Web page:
Cambodian girl holding skateboard.
ipsnews.net

Hundreds of thousands of children are struggling for survival on the streets of Cambodia. Many of them work in brick factories, garbage dumps and fish processing units.

Some are on their own. Others are trying to help their families. They are vulnerable to the lure of gambling and drug abuse.

There are an estimated 10,000 working children in Phnom Penh alone.

Now a nonprofit group called Skateistan Cambodia is using skateboards to try to bring education to the children and keep them drug-free.

The group’s programs are also aimed at breaking down traditional class and gender barriers in the poor country.

The efforts appear to be making a difference, at least for some children. Every week, nearly 200 young people come to Skateistan’s skateboarding facility. The facility includes colorful quarter pipes, bank ramps and a fun box for the students to practice their balance, kick-flips and kick turns.

Once the children get involved in the skating program, Skateistan’s partner organizations, the Cambodian Women’s Development Agency, Friends International, Damnok Toek, Pour un Sourire D’Enfant, Tiny Toones and Transitions Global are able to offer them help with education, shelter, counseling and health services.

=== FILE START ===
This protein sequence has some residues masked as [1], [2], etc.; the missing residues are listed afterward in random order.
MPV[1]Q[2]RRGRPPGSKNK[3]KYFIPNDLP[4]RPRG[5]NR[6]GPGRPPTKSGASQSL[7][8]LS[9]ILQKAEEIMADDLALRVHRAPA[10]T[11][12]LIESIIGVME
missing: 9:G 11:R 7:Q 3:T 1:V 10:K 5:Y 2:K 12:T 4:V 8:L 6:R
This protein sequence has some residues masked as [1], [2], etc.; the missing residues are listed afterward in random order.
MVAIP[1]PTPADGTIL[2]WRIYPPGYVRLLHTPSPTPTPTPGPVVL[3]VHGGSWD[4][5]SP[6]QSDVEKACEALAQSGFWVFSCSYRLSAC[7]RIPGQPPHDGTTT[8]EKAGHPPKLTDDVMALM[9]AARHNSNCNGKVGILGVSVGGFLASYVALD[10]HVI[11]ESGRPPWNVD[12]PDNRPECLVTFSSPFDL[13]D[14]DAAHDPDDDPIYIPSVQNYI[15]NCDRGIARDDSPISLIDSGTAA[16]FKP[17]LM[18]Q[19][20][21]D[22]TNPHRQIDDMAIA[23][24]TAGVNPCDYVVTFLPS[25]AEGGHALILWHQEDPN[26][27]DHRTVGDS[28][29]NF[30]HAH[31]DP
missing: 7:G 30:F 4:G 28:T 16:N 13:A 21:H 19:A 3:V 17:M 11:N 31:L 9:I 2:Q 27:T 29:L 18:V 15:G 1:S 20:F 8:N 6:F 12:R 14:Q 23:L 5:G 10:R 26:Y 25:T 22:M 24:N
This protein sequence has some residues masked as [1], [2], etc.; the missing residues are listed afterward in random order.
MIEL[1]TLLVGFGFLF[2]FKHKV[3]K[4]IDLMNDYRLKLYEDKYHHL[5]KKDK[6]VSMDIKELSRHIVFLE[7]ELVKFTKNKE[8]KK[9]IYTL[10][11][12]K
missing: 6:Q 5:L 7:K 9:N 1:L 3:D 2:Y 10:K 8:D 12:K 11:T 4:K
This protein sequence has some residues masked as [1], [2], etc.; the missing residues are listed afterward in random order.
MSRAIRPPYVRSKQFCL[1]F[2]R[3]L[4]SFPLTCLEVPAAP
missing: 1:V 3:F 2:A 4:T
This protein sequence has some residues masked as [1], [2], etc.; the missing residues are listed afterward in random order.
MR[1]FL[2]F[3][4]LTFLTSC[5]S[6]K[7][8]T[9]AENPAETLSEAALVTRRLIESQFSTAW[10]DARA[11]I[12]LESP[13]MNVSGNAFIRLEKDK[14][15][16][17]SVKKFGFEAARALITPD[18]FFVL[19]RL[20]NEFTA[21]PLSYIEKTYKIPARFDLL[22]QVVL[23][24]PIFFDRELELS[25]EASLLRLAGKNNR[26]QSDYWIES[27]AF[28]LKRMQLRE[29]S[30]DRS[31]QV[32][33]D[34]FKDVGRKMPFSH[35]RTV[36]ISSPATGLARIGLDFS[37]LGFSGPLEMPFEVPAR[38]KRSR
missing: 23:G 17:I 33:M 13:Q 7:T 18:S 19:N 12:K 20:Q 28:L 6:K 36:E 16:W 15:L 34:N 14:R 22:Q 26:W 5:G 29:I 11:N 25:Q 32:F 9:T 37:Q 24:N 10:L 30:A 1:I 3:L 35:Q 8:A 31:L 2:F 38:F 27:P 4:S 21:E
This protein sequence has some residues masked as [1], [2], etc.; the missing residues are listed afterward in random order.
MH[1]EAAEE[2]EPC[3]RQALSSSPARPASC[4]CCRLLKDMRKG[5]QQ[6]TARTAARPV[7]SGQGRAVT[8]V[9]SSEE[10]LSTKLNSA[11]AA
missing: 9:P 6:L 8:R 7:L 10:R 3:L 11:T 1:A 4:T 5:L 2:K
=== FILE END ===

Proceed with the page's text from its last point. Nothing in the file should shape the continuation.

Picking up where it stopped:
Particular efforts are being made to help girls, who traditionally have not had access to sports.

All-girl skating programs are beginning to reach them.

“In the past, girls didn’t get involved in sports because they thought they couldn’t do what the boys could,” said Kov Chansangva, who teaches skateboarding at an all-girl skating facility. “Now, as they start to see more and more women skaters, they realize they can do better than the boys.”

For a nation that has over half of its 15 million person population under the age of 25, keeping these children in school is important for the growth of Cambodia.

“Youth are essential to Cambodia’s development,” Benjamin Pecqueur, Skateistan country and operations manager said. “And, given the right tools, they can play a role in shaping its future.”

 

*Based on an article originally published by the Inter Press Service.